Then something happens. From all appearances this team still has amazing control, but you don’t see the movement you should be seeing. The movement you have been watching in wonder for some time is less than you have grown to expect. Then sometimes the movement falters, and something dawns on you as you sit watching. This wonderful team is no longer pulling from its reserve, and the truth becomes apparent. There is no depth. You may have seen all you are going to see. It’s at this point the question hits you. “Is this the ball game?”

I have been watching the Romney team since last year, and it was long apparent he was the only candidate the Republican Party could put in the field in any sense of sanity. Save Jon Huntsman, the remainder of the pack would be hard pressed to carry water for a serious campaign. Now it is possible we are seeing that even Mitt Romney cannot build up the momentum required to unseat a popular and capable president. There were warnings early on, and the worry is now beginning to become apparent.

In the beginning all Mitt Romney had to do to get the job was to stand up straight and keep his mouth shut. The remaining Republican candidates one by one talked themselves out of the lead. Whenever Romney did speak, his talk was muted and presidential. He avoided sounding silly. The problem was, Romney maintained this stance by not saying anything of any importance. That was supposed to come later.

It is now later.

Of late Romney has had more to say, unfortunately for his candidacy. On foreign policy he has been quick to respond to movement or non-movement by the real president, but the response was always in a reactive mode. If the president was trying to back Iranian president Mahmoud Ahmadinejad into a corner, Romney was quick to accuse him of being timid. When the president declined to threaten Iran with military action, Romney accused him of abandoning Israel. The point being, that all this time Mitt Romney was not offering any realistic course of action. The run for the nomination was now over, and the candidate has stopped acting presidential.

More recently Islamic radicals leveraged a toxic, anti-Muslim video into a lethal attack on our embassy in Libya, and Romney exploited our Egyptian embassy’s attempts to diffuse the situation as an example of the administration’s coddling of the Islamists. As an Air Force plane brought home the bodies of our ambassadors, even members of Romney’s own party were urging him to cool it and to get with a positive message. All this good advice may have come too late.

A recent slight shift in the tone of the daily news reflects a growing unease about the Romney candidacy. Here is a bit of that:

Amid rumors of discord, Romney seeks to shift strategy

LOS ANGELES—Amid rumors of staff infighting and a slide in the polls, Mitt Romney is looking to reset his campaign starting with a speech here Monday before Hispanic voters. He’s shaking up his relentless focus on the economy and offering more specifics about a broader range of policies and a clearer argument about why he would be a better president than Barack Obama.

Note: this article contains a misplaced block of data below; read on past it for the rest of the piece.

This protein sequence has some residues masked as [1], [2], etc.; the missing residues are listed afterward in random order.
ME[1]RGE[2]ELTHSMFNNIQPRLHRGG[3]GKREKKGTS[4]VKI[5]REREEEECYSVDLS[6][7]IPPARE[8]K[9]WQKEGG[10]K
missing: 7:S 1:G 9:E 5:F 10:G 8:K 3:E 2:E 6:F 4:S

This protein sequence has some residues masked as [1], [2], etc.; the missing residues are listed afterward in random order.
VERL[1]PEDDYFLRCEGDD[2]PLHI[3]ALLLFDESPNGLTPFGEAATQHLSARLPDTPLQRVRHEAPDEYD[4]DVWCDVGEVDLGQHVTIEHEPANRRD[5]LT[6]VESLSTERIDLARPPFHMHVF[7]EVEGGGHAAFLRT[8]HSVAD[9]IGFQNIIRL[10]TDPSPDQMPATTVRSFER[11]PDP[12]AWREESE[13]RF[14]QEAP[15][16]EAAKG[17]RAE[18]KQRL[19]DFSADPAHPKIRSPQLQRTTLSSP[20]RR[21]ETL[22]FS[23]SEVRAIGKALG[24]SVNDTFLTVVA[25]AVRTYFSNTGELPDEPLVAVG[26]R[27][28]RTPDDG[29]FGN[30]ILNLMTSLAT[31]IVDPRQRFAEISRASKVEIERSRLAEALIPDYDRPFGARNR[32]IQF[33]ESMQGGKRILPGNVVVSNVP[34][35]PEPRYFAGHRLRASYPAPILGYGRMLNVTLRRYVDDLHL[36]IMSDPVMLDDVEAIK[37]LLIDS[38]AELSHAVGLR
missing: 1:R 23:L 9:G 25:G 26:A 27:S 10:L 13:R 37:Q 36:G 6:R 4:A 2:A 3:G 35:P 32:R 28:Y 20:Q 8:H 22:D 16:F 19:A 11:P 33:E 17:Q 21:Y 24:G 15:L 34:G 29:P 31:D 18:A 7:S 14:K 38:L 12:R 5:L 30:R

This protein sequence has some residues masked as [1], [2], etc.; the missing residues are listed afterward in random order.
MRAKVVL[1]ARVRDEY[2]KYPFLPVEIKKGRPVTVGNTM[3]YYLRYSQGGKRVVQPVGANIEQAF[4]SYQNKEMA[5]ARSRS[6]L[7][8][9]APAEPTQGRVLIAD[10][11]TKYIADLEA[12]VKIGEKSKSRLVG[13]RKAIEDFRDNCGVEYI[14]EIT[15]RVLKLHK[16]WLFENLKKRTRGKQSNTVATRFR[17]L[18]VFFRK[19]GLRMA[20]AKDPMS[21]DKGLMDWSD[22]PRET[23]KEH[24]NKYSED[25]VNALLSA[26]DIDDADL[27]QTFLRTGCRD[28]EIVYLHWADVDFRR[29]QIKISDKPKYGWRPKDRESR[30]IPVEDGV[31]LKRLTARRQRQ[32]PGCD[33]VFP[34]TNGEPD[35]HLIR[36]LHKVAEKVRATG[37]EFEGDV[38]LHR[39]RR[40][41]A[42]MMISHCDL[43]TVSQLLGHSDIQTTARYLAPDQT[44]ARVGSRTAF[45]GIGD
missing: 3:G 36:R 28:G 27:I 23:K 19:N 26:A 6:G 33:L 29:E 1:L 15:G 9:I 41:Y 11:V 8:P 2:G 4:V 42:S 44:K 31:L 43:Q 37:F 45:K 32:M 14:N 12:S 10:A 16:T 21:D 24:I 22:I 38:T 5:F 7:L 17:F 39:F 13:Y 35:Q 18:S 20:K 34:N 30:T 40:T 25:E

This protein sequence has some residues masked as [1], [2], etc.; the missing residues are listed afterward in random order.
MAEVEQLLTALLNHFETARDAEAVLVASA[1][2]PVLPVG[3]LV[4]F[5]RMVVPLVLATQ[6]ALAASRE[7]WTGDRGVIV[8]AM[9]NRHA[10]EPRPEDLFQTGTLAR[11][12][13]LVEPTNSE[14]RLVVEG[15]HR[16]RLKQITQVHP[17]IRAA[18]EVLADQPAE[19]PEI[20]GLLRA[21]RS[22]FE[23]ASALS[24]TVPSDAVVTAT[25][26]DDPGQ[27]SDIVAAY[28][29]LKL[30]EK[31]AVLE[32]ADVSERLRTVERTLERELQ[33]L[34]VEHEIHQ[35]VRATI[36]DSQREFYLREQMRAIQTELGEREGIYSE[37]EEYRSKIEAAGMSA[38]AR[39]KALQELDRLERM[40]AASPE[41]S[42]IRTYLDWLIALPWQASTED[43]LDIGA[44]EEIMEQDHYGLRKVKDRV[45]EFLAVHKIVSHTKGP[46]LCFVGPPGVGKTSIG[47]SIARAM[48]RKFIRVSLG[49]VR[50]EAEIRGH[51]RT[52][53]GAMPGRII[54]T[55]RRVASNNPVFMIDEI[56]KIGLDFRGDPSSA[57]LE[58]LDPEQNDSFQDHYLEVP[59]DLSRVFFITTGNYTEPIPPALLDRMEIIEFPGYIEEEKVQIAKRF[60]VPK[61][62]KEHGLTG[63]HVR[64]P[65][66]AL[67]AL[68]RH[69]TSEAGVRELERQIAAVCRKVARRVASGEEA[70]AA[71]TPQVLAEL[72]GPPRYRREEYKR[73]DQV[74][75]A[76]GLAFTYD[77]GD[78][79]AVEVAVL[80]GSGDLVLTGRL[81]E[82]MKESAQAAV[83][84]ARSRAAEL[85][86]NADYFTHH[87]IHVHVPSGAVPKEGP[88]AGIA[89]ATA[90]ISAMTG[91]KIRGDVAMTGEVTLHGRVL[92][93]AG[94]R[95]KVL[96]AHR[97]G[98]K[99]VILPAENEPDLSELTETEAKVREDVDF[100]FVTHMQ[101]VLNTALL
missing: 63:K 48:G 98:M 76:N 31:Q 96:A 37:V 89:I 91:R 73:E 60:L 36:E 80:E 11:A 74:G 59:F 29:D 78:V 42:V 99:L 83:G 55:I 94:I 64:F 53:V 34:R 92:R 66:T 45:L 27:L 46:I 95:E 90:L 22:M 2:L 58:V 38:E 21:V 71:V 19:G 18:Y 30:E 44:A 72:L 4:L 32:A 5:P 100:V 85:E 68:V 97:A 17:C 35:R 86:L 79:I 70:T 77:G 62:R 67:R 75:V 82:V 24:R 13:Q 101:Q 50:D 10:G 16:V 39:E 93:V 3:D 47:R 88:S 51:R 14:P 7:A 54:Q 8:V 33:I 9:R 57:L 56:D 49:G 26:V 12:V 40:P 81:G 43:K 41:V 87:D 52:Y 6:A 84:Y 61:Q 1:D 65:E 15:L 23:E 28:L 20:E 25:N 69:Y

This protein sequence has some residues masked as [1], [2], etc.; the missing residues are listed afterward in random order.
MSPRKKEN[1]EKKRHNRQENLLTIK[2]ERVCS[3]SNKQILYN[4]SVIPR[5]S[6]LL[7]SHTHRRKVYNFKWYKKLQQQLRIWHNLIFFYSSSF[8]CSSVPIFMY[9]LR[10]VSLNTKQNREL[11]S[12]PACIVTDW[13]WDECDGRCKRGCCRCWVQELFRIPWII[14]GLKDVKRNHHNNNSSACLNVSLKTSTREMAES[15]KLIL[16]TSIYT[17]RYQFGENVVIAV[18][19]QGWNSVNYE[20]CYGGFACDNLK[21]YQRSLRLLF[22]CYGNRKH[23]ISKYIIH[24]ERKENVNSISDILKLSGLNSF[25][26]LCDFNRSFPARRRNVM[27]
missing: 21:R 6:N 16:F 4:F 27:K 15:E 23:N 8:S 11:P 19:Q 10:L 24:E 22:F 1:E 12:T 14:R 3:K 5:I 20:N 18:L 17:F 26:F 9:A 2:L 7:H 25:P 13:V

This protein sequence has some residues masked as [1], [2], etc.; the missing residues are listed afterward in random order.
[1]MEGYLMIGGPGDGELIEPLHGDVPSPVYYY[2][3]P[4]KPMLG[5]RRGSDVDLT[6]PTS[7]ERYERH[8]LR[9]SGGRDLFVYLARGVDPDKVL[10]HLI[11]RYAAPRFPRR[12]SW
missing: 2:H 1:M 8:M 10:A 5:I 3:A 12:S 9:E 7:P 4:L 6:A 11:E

Two senior aides privately dismissed reports of discord over the strategy implemented by Stuart Stevens, the Republican presidential nominee’s chief strategist—insisting his job is not in danger and that internal staff grumbling cited in a Politico report published Sunday wasn’t as dramatic as described.

But looking to regain control of the message, the campaign offered up Ed Gillespie, a senior Romney adviser, who dismissed the idea that Romney is instituting a major change in strategy, arguing instead that Romney is putting forward “a renewed emphasis” on policies he’s previously proposed.

A recent poll gives the president a five-point advantage over Romney. This is not a good place for a challenger to be seven weeks prior to the election. Other developments do not make the scene any better.

Leaked videos show Romney dismissing Obama supporters as entitled ‘victims’

LOS ANGELES — Mitt Romney was dealt a new distraction when a video surfaced Monday that shows him dismissing President Obama’s supporters as “victims” who take no responsibility for their livelihoods and who think they are entitled to government handouts.

In the video, published by Mother Jones magazine, the Republican presidential nominee tells a private audience of campaign donors that the backers will vote for Obama “no matter what” and that he does not “worry about those people.”

Forty years ago, maybe even 32 years ago, this attitude may have swung some weight with the voting republic. Now it only sounds Nixonian or at best Reaganesque. More and more “those people” are people you need to appeal to in order to get yourself elected. These are votes that Mitt Romney is going to need in 49 days.

I have seen people, and I even know some who, when they do not like a candidate, will outdo themselves coming up with bad things to say about the person. He is stupid, he is deceitful, he is dishonest, he is evil, he is criminal. I find this approach does not work the best toward making your argument.  It shows the accuser as being partisan and biased with an agenda of his own. Painting yourself this way is not the best approach to selling your point. I prefer to remember Mitt Romney as somebody who aspired to great heights and was almost good enough.